"Now it's come full circle: it was at BEA 2012 that I learned of the university's decision to lease our store to Follett. I'm sorry not to have been with my store colleagues on that day, yet profoundly grateful to be surrounded by my fellow booksellers, my friends at the ABA and our publishing colleagues."
Benka New Head of Academy of American Poets
Effective July 16, Jennifer Benka is becoming executive director of the Academy of American Poets. She was most recently national director of development and marketing for 826 National in San Francisco, Calif. Earlier she was managing director of Poets & Writers. She is also a poet and has published two collections--Pinko (Hanging Loose Press) and A Box of Longing With Fifty Drawers (Soft Skull Press).
"American poetry tells the story of our country in unique and powerful ways," Benka said. "I'm honored to lead the Academy and to work with poets, readers, and educators to deepen our engagement with an art form that speaks to the human experience like no other."
Benka replaces Tree Swenson, who resigned earlier this year after a decade in the post to become executive director of the Richard Hugo House in Seattle, Wash.
Emily Pullen Becoming Manager of WORD
Effective at the beginning of July, Emily Pullen is joining WORD in Brooklyn, N.Y., as manager. She has been an assistant manager at Skylight Books in Los Angeles, Calif., for almost six years. She has served on the American Booksellers Association's Emerging Leaders Council, the ABA's Booksellers Advisory Committee and created the Corpus Libris blog. She also moonlights for independent publisher Two Dollar Radio. She may now be reached at email@example.com.
Pullen replaces Stephanie Anderson, who is becoming head of readers' advisory at the Darien Public Library in Darien, Conn.
Kerry Slattery, general manager and co-owner of Skylight, said, "Any bookstore that gets to have Emily Pullen on its staff is fortunate indeed. Her passion about books, bookselling and the book world in general is infectious--and she infuses professionalism and fun in all that she does. We will miss her greatly in Los Angeles, but are so pleased that in New York she'll be working with such a smart, forward-thinking bookstore as WORD."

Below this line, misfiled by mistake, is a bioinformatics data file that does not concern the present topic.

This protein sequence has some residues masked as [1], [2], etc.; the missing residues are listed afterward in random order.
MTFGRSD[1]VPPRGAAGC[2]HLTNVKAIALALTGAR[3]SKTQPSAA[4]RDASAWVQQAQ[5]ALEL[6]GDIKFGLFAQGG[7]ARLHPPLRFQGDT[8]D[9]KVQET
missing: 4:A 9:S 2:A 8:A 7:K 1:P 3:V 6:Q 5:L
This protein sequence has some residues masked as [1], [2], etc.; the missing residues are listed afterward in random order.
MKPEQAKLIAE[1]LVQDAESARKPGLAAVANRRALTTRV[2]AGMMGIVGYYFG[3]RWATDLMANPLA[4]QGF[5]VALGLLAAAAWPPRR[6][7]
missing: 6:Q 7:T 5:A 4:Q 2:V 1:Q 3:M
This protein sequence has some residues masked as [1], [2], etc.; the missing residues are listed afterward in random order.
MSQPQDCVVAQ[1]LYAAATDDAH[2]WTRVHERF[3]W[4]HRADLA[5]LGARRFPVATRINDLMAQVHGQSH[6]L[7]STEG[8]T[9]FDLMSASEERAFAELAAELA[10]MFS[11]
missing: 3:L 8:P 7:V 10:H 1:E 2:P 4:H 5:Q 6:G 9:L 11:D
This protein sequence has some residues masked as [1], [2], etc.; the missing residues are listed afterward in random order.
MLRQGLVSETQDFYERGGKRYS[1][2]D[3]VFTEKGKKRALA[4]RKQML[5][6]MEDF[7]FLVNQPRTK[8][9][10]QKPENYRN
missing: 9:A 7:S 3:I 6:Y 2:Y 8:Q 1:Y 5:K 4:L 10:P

WORD had a sartorial comment about Pullen, who often wears bowties: "WORD: Now with more bowties!"
BEA: Librarian Shout and Share
After walking the floor for a couple of days, librarian BEA attendees gathered for the fourth annual "Shout and Share" session near the end of the show. A panel of seven library collection development and media types had just eight minutes each to share as many titles they could. While the group anticipated Richard Russo, Michael Chabon, Barbara Kingsolver and other new books from bestselling authors, but the Shout and Share participants were especially adept at shining light on new gems.
Moderator Barbara Genco, special projects manager at Library Journal, got things rolling by picking The Absolutist by John Boyne (Other Press, July). "I'm still in a Downton Abbey depression," she shared, but this World War I story (with white feathers of cowardice and a gay love triangle) helped ease that condition. She also mentioned the Unofficial Downton Abbey Cookbook by Emily Ansara Baines, to be published in September by Adams Media, which also published unofficial cookbooks for Harry Potter and Game of Thrones. Another book Genco suggested for those who like "food porn" as much as she does: Consider the Fork: A History of How We Cook and Eat by Bee Wilson (Basic Books, Oct.). Her crossover YA pick was Pirate Cinema by Cory Doctorow, published by Tor Teen in October.
Next up, Alene Moroni, order collection manager, King County Library system, Wash., made an already frenetic pace seem more like a frenzy as she plowed through recommendation after recommendation. The Art of Procrastination by John Perry (Workman, Sept.) intrigued Moroni, although, she admitted, "I haven't had time to read it." She also pointed out the "Gatsbyesque" Life Among Giants by Bill Roorbach (Algonquin, Nov.) and Breed by Chase Novak, which she described as "Rosemary's Baby moves to the Upper East Side" (Mulholland Books, Sept.). Novak, incidentally, is the pen name of Scott Spencer, author of Endless Love and the National Book Award-nominated A Ship Made of Paper. Moroni also shared "cat poetry" from the forthcoming I Could Pee on This by Francesco Marciuliano (Chronicle, Aug.)